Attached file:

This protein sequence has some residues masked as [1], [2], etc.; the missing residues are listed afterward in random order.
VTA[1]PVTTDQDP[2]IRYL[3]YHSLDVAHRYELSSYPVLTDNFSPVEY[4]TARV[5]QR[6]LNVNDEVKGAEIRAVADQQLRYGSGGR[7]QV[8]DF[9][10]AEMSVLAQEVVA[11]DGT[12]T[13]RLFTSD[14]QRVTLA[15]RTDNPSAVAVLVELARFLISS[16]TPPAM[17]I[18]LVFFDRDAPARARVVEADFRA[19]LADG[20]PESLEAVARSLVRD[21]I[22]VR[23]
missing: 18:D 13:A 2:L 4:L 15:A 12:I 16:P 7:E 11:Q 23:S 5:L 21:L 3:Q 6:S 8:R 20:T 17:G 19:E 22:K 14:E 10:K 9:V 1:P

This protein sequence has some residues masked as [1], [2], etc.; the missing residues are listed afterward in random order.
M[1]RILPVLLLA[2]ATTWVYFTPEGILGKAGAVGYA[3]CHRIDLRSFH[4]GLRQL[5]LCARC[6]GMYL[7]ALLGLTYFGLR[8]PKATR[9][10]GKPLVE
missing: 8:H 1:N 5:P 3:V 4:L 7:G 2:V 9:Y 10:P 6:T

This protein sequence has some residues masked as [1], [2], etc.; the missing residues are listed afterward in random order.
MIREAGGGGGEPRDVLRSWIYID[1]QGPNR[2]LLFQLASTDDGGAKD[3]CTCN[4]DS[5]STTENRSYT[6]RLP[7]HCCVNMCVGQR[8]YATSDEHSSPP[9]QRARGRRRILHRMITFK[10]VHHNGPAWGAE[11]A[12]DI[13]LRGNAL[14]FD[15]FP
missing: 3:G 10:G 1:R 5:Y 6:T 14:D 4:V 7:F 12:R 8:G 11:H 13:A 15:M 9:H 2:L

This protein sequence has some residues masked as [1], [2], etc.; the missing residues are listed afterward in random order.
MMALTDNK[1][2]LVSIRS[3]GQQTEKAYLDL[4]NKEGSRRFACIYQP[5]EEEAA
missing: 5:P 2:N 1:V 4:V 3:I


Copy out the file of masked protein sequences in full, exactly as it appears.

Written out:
This protein sequence has some residues masked as [1], [2], etc.; the missing residues are listed afterward in random order.
VTA[1]PVTTDQDP[2]IRYL[3]YHSLDVAHRYELSSYPVLTDNFSPVEY[4]TARV[5]QR[6]LNVNDEVKGAEIRAVADQQLRYGSGGR[7]QV[8]DF[9][10]AEMSVLAQEVVA[11]DGT[12]T[13]RLFTSD[14]QRVTLA[15]RTDNPSAVAVLVELARFLISS[16]TPPAM[17]I[18]LVFFDRDAPARARVVEADFRA[19]LADG[20]PESLEAVARSLVRD[21]I[22]VR[23]
missing: 18:D 13:A 2:L 4:L 15:A 12:I 16:P 7:E 11:Q 23:S 5:L 21:L 3:Q 6:S 8:R 20:T 17:G 19:E 22:K 14:E 10:K 9:V 1:P

This protein sequence has some residues masked as [1], [2], etc.; the missing residues are listed afterward in random order.
M[1]RILPVLLLA[2]ATTWVYFTPEGILGKAGAVGYA[3]CHRIDLRSFH[4]GLRQL[5]LCARC[6]GMYL[7]ALLGLTYFGLR[8]PKATR[9][10]GKPLVE
missing: 8:H 1:N 5:P 3:V 4:L 7:G 2:V 9:Y 10:P 6:T

This protein sequence has some residues masked as [1], [2], etc.; the missing residues are listed afterward in random order.
MIREAGGGGGEPRDVLRSWIYID[1]QGPNR[2]LLFQLASTDDGGAKD[3]CTCN[4]DS[5]STTENRSYT[6]RLP[7]HCCVNMCVGQR[8]YATSDEHSSPP[9]QRARGRRRILHRMITFK[10]VHHNGPAWGAE[11]A[12]DI[13]LRGNAL[14]FD[15]FP
missing: 3:G 10:G 1:R 5:Y 6:T 14:D 4:V 7:F 12:R 8:G 11:H 13:A 15:M 9:H 2:L

This protein sequence has some residues masked as [1], [2], etc.; the missing residues are listed afterward in random order.
MMALTDNK[1][2]LVSIRS[3]GQQTEKAYLDL[4]NKEGSRRFACIYQP[5]EEEAA
missing: 5:P 2:N 1:V 4:V 3:I